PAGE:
Kerry defends Iran nuclear deal from Netanyahu critique
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Kerry defends Iran nuclear deal from Netanyahu critique

Former US secretary of state says world sought an agreement precisely because it was aware of Tehran’s atomic ambitions

Former US Secretary of State, John Kerry, attends a panel discussion at the International Security Conference in Munich, Germany, February 18, 2018. (Andreas Gebert/dpa via AP)
Former US Secretary of State, John Kerry, attends a panel discussion at the International Security Conference in Munich, Germany, February 18, 2018. (Andreas Gebert/dpa via AP)

Former US secretary of state John Kerry on Tuesday said that details revealed by Israel confirming Iran sought to develop atomic bombs are exactly why the international community had sought to secure a landmark agreement aimed at preventing Tehran from obtaining such weapons.

Kerry was responding to information publicly presented by Prime Minister Benjamin Netanyahu during a press conference the day before. Netanyahu revealed that Israeli spies had smuggled out of Iran some 100,000 archived documents and files detailing Tehran’s nuclear weapons ambitions and research in the years prior to the signing of the deal.

The prime minister declared in conclusion that Iran had lied to the world about its nuclear weapons research and urged the US to “do the right thing” when deciding whether or not to withdraw from the 2015 nuclear agreement. The premier has repeatedly called for the accord — which Iran signed with Britain, China, France, Germany, Russia and the United States — to either be altered or scrapped.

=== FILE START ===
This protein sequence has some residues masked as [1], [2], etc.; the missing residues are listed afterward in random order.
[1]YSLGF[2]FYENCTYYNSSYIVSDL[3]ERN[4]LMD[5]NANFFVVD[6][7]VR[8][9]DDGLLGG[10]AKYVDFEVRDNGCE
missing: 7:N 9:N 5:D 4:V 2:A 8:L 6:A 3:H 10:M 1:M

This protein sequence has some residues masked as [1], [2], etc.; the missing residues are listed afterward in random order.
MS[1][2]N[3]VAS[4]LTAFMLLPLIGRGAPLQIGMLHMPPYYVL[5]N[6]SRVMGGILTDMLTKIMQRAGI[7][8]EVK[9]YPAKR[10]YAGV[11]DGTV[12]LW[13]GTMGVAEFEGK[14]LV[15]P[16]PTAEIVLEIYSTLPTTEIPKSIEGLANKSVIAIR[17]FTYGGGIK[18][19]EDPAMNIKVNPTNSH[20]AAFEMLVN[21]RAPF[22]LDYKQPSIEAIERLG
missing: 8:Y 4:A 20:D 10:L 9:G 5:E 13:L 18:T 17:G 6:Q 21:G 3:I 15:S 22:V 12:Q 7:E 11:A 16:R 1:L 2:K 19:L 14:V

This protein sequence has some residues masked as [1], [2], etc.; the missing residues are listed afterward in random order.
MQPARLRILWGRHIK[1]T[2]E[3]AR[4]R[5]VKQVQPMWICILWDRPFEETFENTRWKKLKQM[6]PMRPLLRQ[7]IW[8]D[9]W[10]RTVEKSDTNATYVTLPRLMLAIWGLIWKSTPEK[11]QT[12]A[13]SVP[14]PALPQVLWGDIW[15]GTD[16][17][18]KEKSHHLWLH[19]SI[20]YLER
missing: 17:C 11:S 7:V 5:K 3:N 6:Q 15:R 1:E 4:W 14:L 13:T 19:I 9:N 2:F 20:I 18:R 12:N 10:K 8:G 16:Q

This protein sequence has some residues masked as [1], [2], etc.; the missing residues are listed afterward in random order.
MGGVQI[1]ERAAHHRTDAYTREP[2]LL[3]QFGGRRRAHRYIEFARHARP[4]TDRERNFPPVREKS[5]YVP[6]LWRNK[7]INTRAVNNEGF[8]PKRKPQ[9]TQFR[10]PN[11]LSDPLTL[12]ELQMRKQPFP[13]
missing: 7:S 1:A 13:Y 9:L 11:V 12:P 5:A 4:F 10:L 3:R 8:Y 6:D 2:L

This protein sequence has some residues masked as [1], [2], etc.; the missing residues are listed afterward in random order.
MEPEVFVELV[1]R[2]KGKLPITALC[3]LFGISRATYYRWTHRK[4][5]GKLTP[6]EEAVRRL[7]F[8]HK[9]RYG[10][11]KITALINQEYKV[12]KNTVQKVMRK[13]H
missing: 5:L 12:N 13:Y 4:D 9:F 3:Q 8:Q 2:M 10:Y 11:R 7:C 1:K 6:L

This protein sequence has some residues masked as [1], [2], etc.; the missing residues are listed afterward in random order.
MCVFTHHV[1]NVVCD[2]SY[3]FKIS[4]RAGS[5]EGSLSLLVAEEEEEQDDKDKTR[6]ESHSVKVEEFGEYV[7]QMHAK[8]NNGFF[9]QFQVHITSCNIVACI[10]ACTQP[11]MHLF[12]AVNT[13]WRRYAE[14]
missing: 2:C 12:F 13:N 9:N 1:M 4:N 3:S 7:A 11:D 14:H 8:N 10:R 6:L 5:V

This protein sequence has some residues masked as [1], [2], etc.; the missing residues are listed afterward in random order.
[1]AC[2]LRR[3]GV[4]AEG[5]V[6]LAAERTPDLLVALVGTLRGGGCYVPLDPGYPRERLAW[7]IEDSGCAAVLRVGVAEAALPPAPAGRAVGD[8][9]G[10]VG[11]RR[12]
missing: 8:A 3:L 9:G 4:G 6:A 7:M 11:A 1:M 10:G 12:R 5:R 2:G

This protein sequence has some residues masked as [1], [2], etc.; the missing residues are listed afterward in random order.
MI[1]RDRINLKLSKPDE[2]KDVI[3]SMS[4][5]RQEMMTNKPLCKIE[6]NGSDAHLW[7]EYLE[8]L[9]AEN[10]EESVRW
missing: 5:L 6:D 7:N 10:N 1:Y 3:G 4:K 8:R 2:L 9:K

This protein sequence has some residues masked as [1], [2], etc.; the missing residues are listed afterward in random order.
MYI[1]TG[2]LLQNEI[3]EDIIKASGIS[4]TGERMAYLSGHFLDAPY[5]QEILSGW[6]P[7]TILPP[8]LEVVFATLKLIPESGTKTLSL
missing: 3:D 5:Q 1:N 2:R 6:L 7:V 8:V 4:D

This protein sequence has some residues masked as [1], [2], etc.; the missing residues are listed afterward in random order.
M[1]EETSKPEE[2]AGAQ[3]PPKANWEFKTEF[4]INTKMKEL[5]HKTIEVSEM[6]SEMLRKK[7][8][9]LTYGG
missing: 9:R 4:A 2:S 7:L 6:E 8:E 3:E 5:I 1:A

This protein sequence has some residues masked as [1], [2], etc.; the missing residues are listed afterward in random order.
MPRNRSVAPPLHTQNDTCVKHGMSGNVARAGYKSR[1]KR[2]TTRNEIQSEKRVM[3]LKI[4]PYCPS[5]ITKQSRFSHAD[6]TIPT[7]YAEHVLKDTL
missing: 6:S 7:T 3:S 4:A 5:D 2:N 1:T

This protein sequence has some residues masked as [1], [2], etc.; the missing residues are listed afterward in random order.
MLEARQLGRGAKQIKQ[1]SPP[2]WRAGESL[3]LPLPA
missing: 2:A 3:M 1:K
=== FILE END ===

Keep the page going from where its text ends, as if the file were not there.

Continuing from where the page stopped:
“Every detail PM Netanyahu presented yesterday was every reason the world came together to apply years of sanctions and negotiate the Iran nuclear agreement – because the threat was real and had to be stopped,” Kerry wrote on Twitter. “It’s working! That’s why Israeli security experts are speaking out.”

Prime Minister Benjamin Netanyahu gives a speech on files obtained by Israel he says proves Iran lied about its nuclear program, at the Defense Ministry in Tel Aviv, on April 30, 2018. (Miriam Alster/Flash90)

Kerry posted a link to a letter published by the left-wing J Street lobbying group, in which 26 former senior Israeli military and security commanders urged the US to remain in the deal, known as the Joint Comprehensive Plan of Action.

“Everything that PM Netanyahu laid out was exactly why we needed this agreement,” continued Kerry, who served as secretary of state under president Barack Obama, and was one of the chief architects of the deal.

Netanyahu’s elaborate presentation live on television Monday night came ahead of a crucial decision by US President Donald Trump by May 12 on whether to withdraw from the nuclear agreement.

Trump and his Middle East allies, particularly Israel, argue that the agreement forged by Obama is too weak and needs to be replaced with a more permanent arrangement supplemented by controls on Iran’s missile program.

“It’s worth remembering that the early 2000’s — when his evidence comes from — was the period where the world had no visibility into Iran’s program,” Kerry said. “More and more centrifuges were spinning each month and the world wasn’t united like it is now.”

He pointed to another recent letter by 500 members of parliament from Britain, France, and Germany, sent to US lawmakers, urging them to preserve the deal.

“There was no negotiation — and all of that changed with JCPOA. Blow up the deal and you’re back there tomorrow!”

US Secretary of State John Kerry (C) is pictured during an Iran nuclear talks meeting with the Iranian Foreign Minister in Vienna on July 3, 2015 (AFP/ POOL / CARLOS BARRIA)

Israel’s revelation of the intelligence trove on Iran’s alleged nuclear ambitions was met with skepticism by world leaders who support the accord, many of whom noted that there was no actual evidence that the 2015 pact had been violated.

Iran has always denied it sought a nuclear weapon, insisting its atomic program was for civilian purposes.

Agencies contributed to this report.

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